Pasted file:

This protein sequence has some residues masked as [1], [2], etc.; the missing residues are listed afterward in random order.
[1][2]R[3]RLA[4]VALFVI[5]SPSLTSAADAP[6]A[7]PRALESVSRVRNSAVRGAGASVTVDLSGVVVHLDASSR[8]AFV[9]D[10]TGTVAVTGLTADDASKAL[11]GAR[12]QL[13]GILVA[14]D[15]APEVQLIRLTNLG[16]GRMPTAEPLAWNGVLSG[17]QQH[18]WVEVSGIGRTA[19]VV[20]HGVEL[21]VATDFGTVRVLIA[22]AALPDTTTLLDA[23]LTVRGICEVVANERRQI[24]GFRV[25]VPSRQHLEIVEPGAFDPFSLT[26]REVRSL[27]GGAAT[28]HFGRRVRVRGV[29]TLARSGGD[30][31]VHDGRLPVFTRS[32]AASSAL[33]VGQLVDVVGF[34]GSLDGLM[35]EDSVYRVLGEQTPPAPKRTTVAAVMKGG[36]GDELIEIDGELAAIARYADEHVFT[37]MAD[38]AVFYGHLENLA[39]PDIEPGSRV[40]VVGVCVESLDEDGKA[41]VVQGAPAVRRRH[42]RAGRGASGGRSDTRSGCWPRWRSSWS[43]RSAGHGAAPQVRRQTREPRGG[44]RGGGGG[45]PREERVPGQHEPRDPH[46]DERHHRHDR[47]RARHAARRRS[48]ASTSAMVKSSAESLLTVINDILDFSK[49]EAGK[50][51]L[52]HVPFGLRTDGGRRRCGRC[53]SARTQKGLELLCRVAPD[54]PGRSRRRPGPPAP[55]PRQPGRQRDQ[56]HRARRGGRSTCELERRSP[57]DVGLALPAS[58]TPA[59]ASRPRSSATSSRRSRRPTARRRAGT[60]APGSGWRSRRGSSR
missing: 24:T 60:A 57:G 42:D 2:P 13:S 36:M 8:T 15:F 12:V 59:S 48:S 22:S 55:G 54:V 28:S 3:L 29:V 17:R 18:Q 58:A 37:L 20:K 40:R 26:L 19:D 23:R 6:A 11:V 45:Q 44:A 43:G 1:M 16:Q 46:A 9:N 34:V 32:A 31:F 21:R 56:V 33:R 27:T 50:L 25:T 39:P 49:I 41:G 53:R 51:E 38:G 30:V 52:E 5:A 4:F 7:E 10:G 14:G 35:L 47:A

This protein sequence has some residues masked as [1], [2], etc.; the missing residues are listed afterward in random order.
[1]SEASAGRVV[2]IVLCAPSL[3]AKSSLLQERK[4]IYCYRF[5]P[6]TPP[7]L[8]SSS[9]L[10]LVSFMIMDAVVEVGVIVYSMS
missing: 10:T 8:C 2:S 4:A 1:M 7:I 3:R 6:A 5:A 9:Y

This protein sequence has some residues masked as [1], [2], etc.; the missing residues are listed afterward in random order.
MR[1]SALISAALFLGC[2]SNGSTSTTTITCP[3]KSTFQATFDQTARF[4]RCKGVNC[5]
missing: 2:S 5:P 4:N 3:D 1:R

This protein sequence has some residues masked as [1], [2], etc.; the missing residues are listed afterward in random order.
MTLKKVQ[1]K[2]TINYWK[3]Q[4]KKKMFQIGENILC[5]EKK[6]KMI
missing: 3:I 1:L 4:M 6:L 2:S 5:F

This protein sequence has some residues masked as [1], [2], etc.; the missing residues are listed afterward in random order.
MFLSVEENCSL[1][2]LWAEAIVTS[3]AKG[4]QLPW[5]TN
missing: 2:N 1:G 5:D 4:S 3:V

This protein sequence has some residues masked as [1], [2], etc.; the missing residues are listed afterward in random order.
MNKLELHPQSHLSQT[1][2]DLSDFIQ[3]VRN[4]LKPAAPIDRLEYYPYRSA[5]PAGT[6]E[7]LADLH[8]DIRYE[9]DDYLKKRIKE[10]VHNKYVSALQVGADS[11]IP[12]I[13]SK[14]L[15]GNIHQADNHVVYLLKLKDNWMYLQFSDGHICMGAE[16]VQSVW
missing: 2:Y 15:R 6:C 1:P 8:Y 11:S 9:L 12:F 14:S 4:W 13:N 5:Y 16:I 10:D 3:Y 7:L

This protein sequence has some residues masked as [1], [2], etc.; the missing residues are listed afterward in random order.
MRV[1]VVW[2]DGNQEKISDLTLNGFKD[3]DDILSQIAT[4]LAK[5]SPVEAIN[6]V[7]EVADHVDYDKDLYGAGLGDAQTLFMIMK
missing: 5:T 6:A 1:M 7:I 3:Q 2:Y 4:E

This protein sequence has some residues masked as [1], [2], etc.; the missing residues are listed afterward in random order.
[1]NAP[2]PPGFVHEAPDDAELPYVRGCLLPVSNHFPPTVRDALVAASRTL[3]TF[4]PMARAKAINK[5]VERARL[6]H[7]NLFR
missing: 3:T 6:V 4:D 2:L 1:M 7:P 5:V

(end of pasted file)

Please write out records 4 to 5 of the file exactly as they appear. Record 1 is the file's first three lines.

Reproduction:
This protein sequence has some residues masked as [1], [2], etc.; the missing residues are listed afterward in random order.
MTLKKVQ[1]K[2]TINYWK[3]Q[4]KKKMFQIGENILC[5]EKK[6]KMI
missing: 3:I 1:L 4:M 6:L 2:S 5:F

This protein sequence has some residues masked as [1], [2], etc.; the missing residues are listed afterward in random order.
MFLSVEENCSL[1][2]LWAEAIVTS[3]AKG[4]QLPW[5]TN
missing: 2:N 1:G 5:D 4:S 3:V